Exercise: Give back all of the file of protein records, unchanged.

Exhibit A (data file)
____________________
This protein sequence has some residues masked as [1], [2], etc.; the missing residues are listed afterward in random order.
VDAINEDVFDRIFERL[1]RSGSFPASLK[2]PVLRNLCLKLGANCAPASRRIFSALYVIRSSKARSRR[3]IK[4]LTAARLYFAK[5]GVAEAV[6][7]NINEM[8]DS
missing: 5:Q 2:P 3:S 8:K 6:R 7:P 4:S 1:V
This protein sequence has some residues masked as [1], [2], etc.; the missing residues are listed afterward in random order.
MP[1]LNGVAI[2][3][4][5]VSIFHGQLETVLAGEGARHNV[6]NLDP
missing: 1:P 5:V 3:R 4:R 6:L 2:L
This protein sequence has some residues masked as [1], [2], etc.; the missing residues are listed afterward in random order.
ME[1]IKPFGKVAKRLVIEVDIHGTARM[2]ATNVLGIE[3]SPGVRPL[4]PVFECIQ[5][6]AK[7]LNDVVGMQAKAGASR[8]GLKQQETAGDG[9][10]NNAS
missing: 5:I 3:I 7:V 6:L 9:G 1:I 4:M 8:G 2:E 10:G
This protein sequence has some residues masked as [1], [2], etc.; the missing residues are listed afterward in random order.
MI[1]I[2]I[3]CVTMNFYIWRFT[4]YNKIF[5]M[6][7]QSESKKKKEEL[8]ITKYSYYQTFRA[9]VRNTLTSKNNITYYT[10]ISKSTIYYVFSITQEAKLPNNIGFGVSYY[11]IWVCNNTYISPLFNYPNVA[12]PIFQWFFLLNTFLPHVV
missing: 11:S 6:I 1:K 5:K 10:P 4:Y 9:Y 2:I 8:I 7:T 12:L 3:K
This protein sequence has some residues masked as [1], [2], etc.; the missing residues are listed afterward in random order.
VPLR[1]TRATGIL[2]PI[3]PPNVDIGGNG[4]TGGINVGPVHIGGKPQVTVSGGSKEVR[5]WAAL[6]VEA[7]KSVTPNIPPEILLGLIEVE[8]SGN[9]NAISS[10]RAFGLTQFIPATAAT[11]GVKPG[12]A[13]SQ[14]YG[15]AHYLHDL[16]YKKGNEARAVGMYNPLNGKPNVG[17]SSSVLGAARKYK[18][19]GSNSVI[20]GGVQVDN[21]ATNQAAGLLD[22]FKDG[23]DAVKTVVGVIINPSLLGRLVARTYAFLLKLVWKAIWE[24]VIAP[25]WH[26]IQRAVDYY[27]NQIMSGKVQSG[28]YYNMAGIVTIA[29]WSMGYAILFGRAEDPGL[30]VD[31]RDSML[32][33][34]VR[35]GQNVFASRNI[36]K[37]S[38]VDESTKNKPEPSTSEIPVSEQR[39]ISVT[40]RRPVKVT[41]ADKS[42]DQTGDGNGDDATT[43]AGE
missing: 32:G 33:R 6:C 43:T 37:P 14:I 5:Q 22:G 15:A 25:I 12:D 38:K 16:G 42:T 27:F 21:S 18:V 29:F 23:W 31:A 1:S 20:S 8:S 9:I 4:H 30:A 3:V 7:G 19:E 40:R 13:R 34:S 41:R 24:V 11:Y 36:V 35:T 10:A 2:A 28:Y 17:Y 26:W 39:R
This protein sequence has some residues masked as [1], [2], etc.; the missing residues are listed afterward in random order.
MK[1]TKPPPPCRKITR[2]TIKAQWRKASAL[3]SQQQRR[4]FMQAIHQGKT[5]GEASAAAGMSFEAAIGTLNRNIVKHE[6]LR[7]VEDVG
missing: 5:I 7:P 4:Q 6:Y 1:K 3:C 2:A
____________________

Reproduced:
This protein sequence has some residues masked as [1], [2], etc.; the missing residues are listed afterward in random order.
VDAINEDVFDRIFERL[1]RSGSFPASLK[2]PVLRNLCLKLGANCAPASRRIFSALYVIRSSKARSRR[3]IK[4]LTAARLYFAK[5]GVAEAV[6][7]NINEM[8]DS
missing: 5:Q 2:P 3:S 8:K 6:R 7:P 4:S 1:V
This protein sequence has some residues masked as [1], [2], etc.; the missing residues are listed afterward in random order.
MP[1]LNGVAI[2][3][4][5]VSIFHGQLETVLAGEGARHNV[6]NLDP
missing: 1:P 5:V 3:R 4:R 6:L 2:L
This protein sequence has some residues masked as [1], [2], etc.; the missing residues are listed afterward in random order.
ME[1]IKPFGKVAKRLVIEVDIHGTARM[2]ATNVLGIE[3]SPGVRPL[4]PVFECIQ[5][6]AK[7]LNDVVGMQAKAGASR[8]GLKQQETAGDG[9][10]NNAS
missing: 5:I 3:I 7:V 6:L 9:G 1:I 4:M 8:G 2:E 10:G
This protein sequence has some residues masked as [1], [2], etc.; the missing residues are listed afterward in random order.
MI[1]I[2]I[3]CVTMNFYIWRFT[4]YNKIF[5]M[6][7]QSESKKKKEEL[8]ITKYSYYQTFRA[9]VRNTLTSKNNITYYT[10]ISKSTIYYVFSITQEAKLPNNIGFGVSYY[11]IWVCNNTYISPLFNYPNVA[12]PIFQWFFLLNTFLPHVV
missing: 11:S 6:I 1:K 5:K 10:P 4:Y 9:Y 2:I 8:I 7:T 12:L 3:K
This protein sequence has some residues masked as [1], [2], etc.; the missing residues are listed afterward in random order.
VPLR[1]TRATGIL[2]PI[3]PPNVDIGGNG[4]TGGINVGPVHIGGKPQVTVSGGSKEVR[5]WAAL[6]VEA[7]KSVTPNIPPEILLGLIEVE[8]SGN[9]NAISS[10]RAFGLTQFIPATAAT[11]GVKPG[12]A[13]SQ[14]YG[15]AHYLHDL[16]YKKGNEARAVGMYNPLNGKPNVG[17]SSSVLGAARKYK[18][19]GSNSVI[20]GGVQVDN[21]ATNQAAGLLD[22]FKDG[23]DAVKTVVGVIINPSLLGRLVARTYAFLLKLVWKAIWE[24]VIAP[25]WH[26]IQRAVDYY[27]NQIMSGKVQSG[28]YYNMAGIVTIA[29]WSMGYAILFGRAEDPGL[30]VD[31]RDSML[32][33][34]VR[35]GQNVFASRNI[36]K[37]S[38]VDESTKNKPEPSTSEIPVSEQR[39]ISVT[40]RRPVKVT[41]ADKS[42]DQTGDGNGDDATT[43]AGE
missing: 32:G 33:R 6:C 43:T 37:P 14:I 5:Q 22:G 15:A 25:I 12:D 38:K 16:G 42:T 27:F 21:S 18:V 29:F 23:W 31:A 1:S 20:S 8:S 9:I 4:H 30:A 3:V 7:G 19:E 40:R 13:R 34:S 41:R 24:V 11:Y 36:V 35:T 10:A 2:A 28:Y 17:Y 26:W 39:R
This protein sequence has some residues masked as [1], [2], etc.; the missing residues are listed afterward in random order.
MK[1]TKPPPPCRKITR[2]TIKAQWRKASAL[3]SQQQRR[4]FMQAIHQGKT[5]GEASAAAGMSFEAAIGTLNRNIVKHE[6]LR[7]VEDVG
missing: 5:I 7:P 4:Q 6:Y 1:K 3:C 2:A